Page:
Social characteristics in humans evolved as a result of a “domestication syndrome” similar to that seen in other domesticated animals. The meta-analysis of many studies from the fields of paleoanthropology, neurobiology, and developmental biology was in accord with this evolutionary theory of domestication (Hare, 2017).

Evolution of Animal Bonding and Love

Many people love birds, cats, dogs, and other animals. They enjoy being around them and feel a pull to help them when they can. Do animals love us back?

Indeed, animals do feel emotions such as joy, love, fear, despair, grief, and others. It is also true that many animals are capable of loving the people who care for them. And they love us, not just because we feed them; they love us as companions.

The needs for positive connections and bonding with others are evolutionary motivations that have evolved over time in social animals and humans. These origins can be traced all the way back to the natural evolution of other social species, such as dogs, cats, and primates (Karandashev, 2022, chapter 3).

Love as Social Bonding Among Animals

Researchers documented substantial evidence that certain animals and humans, during the course of their evolution, have developed the psychological mechanisms of cooperation, prosocial behavior, and social bonding. These evolved mechanisms aided their survival in both nature and society (e.g., Germonpré, Lázniková-Galetová, Sablin, & Bocherens, 2018; Marshall-Pescini, Virányi, & Range, 2015; Hare, 2017; 2006; Fisher, 2004; Rosenblum & Plimpton, 1981; see Karandashev, 2022, Ch. 3 for a review).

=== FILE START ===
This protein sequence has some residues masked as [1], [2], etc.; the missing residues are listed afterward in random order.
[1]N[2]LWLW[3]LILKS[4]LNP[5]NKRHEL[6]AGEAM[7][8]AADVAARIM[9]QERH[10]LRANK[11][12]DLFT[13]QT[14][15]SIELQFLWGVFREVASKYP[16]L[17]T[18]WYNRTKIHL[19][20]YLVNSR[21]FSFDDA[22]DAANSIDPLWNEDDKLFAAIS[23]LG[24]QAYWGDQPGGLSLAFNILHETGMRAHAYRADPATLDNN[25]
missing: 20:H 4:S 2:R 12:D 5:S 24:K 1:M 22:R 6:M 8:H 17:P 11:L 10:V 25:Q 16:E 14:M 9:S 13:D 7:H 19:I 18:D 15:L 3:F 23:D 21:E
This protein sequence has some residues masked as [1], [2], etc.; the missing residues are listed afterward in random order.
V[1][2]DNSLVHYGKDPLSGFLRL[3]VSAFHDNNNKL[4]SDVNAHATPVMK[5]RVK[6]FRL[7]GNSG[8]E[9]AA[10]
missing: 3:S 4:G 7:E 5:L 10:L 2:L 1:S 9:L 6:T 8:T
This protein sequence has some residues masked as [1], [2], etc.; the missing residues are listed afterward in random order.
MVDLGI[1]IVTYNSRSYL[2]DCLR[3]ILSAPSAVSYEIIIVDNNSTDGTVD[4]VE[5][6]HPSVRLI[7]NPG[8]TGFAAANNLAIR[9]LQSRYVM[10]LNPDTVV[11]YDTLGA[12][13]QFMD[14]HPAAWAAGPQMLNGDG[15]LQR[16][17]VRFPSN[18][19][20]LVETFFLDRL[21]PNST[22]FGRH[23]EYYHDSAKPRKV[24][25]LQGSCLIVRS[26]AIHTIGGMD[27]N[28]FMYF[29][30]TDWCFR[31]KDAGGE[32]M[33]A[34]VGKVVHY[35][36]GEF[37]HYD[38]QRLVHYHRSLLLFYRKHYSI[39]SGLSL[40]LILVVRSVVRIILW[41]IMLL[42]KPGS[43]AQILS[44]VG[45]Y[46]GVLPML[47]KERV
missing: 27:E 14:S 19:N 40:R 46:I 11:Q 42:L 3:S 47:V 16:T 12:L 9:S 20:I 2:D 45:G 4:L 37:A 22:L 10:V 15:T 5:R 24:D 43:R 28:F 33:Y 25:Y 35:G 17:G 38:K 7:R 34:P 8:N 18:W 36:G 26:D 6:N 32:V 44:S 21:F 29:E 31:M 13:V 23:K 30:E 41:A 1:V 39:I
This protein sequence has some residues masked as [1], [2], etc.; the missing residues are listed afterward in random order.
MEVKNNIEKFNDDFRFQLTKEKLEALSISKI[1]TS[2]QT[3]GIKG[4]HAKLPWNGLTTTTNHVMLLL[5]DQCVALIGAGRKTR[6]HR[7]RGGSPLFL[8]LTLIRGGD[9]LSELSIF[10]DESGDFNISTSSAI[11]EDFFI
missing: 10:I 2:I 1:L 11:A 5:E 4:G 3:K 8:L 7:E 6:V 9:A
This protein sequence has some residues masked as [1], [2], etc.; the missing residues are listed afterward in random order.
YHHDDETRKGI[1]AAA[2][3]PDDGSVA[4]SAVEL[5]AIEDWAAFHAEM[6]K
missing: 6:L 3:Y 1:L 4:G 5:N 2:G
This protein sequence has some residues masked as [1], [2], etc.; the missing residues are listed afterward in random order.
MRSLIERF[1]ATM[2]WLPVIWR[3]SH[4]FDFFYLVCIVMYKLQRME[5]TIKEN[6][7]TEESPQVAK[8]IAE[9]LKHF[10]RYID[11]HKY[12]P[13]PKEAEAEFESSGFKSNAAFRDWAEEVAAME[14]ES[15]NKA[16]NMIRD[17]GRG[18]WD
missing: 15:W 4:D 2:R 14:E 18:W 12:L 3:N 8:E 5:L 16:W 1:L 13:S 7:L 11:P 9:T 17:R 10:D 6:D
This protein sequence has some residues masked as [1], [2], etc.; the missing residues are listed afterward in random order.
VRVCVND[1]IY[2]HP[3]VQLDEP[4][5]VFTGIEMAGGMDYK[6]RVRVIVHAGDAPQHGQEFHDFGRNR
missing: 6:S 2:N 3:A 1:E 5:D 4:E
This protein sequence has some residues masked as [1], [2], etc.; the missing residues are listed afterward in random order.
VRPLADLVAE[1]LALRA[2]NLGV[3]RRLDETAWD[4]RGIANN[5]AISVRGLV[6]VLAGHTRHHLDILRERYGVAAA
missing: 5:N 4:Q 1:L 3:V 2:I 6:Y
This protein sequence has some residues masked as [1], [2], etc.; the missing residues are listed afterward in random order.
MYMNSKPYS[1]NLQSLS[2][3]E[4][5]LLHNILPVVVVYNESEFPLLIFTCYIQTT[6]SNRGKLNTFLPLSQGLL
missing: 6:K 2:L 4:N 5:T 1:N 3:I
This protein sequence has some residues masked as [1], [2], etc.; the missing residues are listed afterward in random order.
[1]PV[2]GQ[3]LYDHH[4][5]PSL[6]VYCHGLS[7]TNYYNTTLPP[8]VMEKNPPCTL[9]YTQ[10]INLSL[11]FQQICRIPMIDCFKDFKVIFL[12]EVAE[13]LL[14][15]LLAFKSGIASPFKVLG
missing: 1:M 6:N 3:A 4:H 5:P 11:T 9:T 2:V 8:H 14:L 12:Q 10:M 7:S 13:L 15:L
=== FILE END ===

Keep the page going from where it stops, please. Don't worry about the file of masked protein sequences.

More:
According to the findings of neuroscience, a wide variety of animals have the physiological mechanisms that enable them to experience love as feelings of strong affection for another animal or person.

Evolution of Oxytocin

Oxytocin is the hormone of love and social bonding. Along with the evolution of animal and human social behavior and the capacity for social connections, oxytocin has accordingly evolved. This chemical messenger’s roles in the brain are associated with a positive social relationship, attachment, caring, and interpersonal trust (Carter, 1998, 2014; Carter, Williams, Witt, & Insel, 1992; De Boer, Van Buel, & Ter Horst, 2012, see for review Karandashev, 2022, Ch. 3).

Varieties of Relationship Systems in Animals

Various interindividual relationships may exist among social species that live in groups. Many of these relationship systems engage multiple females and multiple males. And the relationships are promiscuous. Others are usually pair-bonded species that live in groups with only one female and one male (Lukas & Clutton-Brock 2013; Reichard & Boesch 2003; see for review Karandashev, 2022, Ch. 3).

Love as Social Bonding Among Dogs

Dogs have a well-earned reputation for being social and friendly with people. Dogs may have descended from wolves. Yet their social behavior has diverged from that of their wild ancestors. Some archeological findings and scholarly speculation point to the possibility that in prehistoric times certain wolf subspecies began to settle in close proximity to human settlements. (e.g., Germonpré et al., 2018; Marshall-Pescini et al., 2015; Morell, 1997; see for review Karandashev, 2022, Ch. 3).